Sheffield Wednesday are not the only club to do it. For instance, Derby County, Reading and Aston Villa have all done it. The ‘it’ in question is to sell their ground to cover financial fair play shortfalls.

In somewhat of a finagling measure, the Owls and others have done what they have as a means of complying with strict profitability and sustainability rules brought in as part of the EFL’s Financial Fair Play (FFP) regulations.

These regulations, put forth to stop clubs over-reaching their means, mean that a Sky Bet Championship, such as Sheffield Wednesday, club is only allowed to make a £39million loss across three years with rich owners only allowed to bankroll a certain amount of that.

The BBC report that the South Yorkshire side sold the stadium for around £60million, a fee which allowed them to turn a profit for £2.5million for 2017-18. Without the sale of the ground, Wednesday would have posted a loss of around £35.4million for that period, a huge amount on the back of losses of £9.8million and £20.8million over the two preceding seasons.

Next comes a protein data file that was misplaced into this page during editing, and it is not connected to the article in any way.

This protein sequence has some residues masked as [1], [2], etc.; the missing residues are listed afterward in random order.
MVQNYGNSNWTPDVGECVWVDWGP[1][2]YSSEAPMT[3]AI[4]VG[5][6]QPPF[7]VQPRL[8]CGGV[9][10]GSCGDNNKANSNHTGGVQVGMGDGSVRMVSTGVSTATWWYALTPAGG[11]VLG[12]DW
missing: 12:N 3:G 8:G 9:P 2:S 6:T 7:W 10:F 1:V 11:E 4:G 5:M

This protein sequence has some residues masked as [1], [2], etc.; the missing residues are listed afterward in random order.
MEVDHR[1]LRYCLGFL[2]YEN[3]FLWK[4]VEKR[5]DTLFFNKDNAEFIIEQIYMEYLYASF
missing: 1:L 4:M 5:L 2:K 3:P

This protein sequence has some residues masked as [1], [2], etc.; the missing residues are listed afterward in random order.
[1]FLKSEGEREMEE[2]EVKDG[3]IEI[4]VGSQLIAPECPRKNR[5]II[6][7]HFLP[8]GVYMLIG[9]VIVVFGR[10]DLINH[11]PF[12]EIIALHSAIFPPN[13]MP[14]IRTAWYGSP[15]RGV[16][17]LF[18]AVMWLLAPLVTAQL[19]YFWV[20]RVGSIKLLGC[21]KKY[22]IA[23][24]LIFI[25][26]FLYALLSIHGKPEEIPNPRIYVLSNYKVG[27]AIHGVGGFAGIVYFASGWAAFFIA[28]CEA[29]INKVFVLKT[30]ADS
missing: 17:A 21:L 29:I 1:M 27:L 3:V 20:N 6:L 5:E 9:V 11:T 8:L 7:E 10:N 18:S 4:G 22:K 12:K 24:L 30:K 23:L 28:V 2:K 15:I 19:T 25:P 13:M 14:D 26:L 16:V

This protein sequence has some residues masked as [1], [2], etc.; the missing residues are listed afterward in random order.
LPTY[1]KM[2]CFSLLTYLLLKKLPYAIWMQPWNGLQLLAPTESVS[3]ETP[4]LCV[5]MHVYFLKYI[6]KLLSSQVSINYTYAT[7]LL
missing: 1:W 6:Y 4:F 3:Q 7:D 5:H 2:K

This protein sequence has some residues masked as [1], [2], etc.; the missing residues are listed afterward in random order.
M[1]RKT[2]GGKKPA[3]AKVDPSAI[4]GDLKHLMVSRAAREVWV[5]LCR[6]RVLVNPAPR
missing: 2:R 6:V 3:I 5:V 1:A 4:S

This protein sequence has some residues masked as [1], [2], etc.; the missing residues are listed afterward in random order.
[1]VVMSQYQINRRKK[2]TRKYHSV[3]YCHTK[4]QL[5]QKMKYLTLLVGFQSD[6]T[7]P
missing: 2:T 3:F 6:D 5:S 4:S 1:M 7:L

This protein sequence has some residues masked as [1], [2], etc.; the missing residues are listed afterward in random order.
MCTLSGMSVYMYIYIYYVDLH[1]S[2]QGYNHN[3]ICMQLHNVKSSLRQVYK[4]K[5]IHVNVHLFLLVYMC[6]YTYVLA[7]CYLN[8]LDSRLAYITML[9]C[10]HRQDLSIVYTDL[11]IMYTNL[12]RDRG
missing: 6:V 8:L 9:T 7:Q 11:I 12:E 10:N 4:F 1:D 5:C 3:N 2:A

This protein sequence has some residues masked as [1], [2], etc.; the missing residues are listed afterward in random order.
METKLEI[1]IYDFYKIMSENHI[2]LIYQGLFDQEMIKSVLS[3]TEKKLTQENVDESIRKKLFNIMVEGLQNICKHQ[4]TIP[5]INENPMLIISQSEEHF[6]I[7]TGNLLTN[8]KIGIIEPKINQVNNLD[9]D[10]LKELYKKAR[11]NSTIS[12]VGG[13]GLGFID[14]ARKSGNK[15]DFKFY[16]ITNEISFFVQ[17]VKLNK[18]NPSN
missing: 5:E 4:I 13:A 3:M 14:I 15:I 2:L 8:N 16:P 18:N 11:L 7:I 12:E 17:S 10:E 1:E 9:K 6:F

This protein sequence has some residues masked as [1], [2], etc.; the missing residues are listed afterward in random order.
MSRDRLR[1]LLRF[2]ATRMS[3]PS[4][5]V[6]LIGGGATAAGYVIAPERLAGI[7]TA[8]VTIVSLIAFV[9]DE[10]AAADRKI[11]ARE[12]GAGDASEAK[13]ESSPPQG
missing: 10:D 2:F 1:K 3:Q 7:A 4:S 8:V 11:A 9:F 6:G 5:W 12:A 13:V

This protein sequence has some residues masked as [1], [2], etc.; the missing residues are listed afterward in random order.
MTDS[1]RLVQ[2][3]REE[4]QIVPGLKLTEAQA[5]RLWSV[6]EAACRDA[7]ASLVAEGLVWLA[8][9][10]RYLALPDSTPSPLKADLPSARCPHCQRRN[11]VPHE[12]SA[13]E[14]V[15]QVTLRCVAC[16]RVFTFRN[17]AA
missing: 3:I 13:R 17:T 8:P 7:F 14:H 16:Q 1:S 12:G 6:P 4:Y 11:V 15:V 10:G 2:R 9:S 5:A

Without the sale of Hillsborough, the Owls losses of around £70million over three seasons would have seen them fail the FFP regulations, overspending by nearly double. This led to Sheffield Wednesday being charged by the EFL for breaching financial rules, a charge which carries penalties that could have massive ramifications for them.

Wednesday, according to The Athletic’s Nancy Frostrick (above), will contend that the EFL knew about the circumstances of the sale via the club informing then WFL chief Shaun Harvey of the issues at hand. Whatever punishment is meted out, it will hit the Owls hopes of pushing for promotion. Many will argue that the nine-point deduction suffered by Birmingham City for EFL infringements pales into insignificance against Sheffield Wednesday’s transgressions – hence their belief that a 21-point deduction/relegation is a more fitting punishment.